This Eurasian native vegetable is delicious, nutritious, and versatile. It can be used in a myriad of culinary and medicinal ways. Asparagus have been used since ancient times as an efficient diuretic to support kidney health.

Fact checked

By HerbaZest Editorial Team | Updated: Jun 08, 2022

General Information
  • Common name(s) Asparagus, asperge, sparrow grass
  • Scientific name Asparagus officinalis
  • Plant type Vegetable
  • Native region North Africa/Middle East, Western Europe, Eastern or Central Europe
  • Main producer(s) China
  • Main Economic Use Food industry

Asparagus are flowering, perennial vegetables originally from Europe, Africa, and Asia. They are one of the oldest crops to have been domesticated by humans at least 5,000 years ago. Nowadays, they are cultivated in different corners of the globe, and they're gaining recognition as a nutritional and medicinal powerhouse.

Asparagus Medicinal Properties

Quick Facts
  • Medicinal action Diuretic
  • Key constituents Gluthathione, rutin
  • Ways to use Capsules, Hot infusions/tisanes, Food
  • Medicinal rating (3) Reasonably useful plant
  • Safety ranking Safe

Health Benefits of Asparagus

Considered a health-food powerhouse, asparagus are some of the most nutritionally dense vegetables in existence. The numerous asparagus' benefits include, but are not limited to, the following:

  • Stimulating urine excretion. Studies have shown that asparagus can encourage urine elimination, thus alleviating water retention.

In addition, many recent studies have shown asparagus can help with other functions, such as:

  • Aiding weight loss. Because of their high soluble fiber content, asparagus can suppress appetite and aid in overall weight loss.

  • Preventing iron deficiency anemia. Asparagus are rich in iron and other nutrients, which can prevent anemia.

  • Preventing Alzheimer's disease. Studies have shown that a diet rich nutrient-dense vegetables, such as asparagus, can reduce the likelihood of developing Alzheimer's disease.

How It Works

The main active compounds behind asparagus' medicinal properties are glutathione and rutin. Whereas the first one is a tripeptide made from three different amino acids, the latter is a glycoside; both compounds are being researched for a variety of potential uses.1

Rutin exhibits antioxidant and anti-inflammatory actions, and it aids in collagen production, thus promoting the health of the connective tissues throughout the body.2 Meanwhile, glutathione is vital for iron metabolism, and thereby helps prevent many illnesses related to iron deficiency.3 Both compounds exhibit some diuretic action.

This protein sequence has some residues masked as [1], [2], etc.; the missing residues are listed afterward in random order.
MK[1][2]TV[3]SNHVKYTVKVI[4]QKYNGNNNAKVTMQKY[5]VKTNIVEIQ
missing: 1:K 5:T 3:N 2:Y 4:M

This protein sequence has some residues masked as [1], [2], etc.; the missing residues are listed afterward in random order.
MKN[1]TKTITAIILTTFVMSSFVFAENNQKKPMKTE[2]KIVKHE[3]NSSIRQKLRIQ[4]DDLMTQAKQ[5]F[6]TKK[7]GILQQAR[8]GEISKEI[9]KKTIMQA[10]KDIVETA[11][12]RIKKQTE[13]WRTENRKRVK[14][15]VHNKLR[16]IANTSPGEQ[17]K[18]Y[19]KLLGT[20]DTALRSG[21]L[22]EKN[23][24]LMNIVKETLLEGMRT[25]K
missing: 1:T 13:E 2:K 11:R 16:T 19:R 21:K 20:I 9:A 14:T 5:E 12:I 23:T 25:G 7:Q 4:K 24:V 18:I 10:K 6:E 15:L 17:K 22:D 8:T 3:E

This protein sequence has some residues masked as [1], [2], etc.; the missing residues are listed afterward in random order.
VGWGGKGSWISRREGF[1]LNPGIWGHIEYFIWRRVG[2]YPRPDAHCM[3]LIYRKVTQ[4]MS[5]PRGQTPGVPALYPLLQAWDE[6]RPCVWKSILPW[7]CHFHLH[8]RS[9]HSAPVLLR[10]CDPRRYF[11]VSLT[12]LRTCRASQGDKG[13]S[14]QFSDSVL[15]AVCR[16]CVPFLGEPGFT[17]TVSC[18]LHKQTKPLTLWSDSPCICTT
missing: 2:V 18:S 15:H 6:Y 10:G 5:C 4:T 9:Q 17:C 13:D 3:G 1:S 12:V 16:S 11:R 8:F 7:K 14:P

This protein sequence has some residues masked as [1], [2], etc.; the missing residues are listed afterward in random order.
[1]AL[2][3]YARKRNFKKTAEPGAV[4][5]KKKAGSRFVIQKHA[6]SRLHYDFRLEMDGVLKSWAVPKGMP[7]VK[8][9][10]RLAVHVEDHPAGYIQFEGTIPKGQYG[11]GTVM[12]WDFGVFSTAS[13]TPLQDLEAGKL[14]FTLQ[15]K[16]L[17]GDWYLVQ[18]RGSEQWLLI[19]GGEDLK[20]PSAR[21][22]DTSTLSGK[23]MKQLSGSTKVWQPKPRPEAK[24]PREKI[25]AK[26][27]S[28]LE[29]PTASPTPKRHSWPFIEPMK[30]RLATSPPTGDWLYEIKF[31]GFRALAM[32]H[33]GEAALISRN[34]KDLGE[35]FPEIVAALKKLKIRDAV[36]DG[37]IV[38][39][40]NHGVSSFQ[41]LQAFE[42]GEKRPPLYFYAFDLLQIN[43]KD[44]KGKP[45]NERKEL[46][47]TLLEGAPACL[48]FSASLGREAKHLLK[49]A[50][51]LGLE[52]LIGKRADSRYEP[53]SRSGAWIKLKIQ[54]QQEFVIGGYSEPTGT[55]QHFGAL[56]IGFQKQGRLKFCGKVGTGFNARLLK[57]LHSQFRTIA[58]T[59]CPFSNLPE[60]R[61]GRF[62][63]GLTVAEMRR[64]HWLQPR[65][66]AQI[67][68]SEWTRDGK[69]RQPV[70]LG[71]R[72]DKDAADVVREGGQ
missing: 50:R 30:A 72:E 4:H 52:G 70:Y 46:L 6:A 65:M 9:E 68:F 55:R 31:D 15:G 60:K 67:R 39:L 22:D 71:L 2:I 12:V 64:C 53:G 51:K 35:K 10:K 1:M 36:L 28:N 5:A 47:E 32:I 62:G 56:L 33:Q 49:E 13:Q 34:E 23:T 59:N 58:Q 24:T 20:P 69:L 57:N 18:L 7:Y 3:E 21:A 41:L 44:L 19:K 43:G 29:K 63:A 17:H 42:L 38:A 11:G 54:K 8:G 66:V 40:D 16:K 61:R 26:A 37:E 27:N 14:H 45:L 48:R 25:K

In the past, asparagus were considered toxic to the kidneys because of the characteristic smell they give urine. Nowadays, however, it is understood that this is not the case. The diuretic properties of asparagus can actually benefit kidney health.

Finally, the combination of gluthathione, rutin, and folate that can be found in asparagus has been linked to a reduction in homocysteine levels, an amino acid whose excessive amounts have been found to contribute to the development of Alzheimer's disease.


Diuretic properties are also present in celery and maize, whereas parsley help prevent iron deficiency anemia.

Asparagus Side Effects

In most cases, asparagus are safe to consume in culinary form. However, they can trigger food allergies in some individuals, whether they is consumed or applied topically.


Those who are allergic to onions or leeks may also be allergic to asparagus, so it is best to consume them with caution until any potential reactions are known.

While it is safe to consume, women who are pregnant or breastfeeding should consult their doctors before taking asparagus in medicinal dosages since they can cause hormonal fluctuations.

Asparagus News & Research
Asparagus Medicinal Properties

Asparagus Nutrition

The medicinal properties of asparagus are complemented by a remarkable nutritional value. They are an excellent source of vitamin K  (phylloquinone), which is necessary for coagulation and helps improve bone mineral density, and vitamin B9 (folate), an important nutrient that plays a key role in fetal development, promotes the production of new red blood cells, and enhances iron absorption.

Other vitamins in asparagus, present in good amounts, are vitamin B1 (thiamin), which contributes to energy production by helping transform food into glucose; and vitamin B2 (riboflavin), an important nutrient that prevents cellular damage and plays an important role in growth as well as red blood cells production; and vitamin E (alpha-tocopherol), which supports immunity, helps prevent blood clots, and is essential for cellular functions.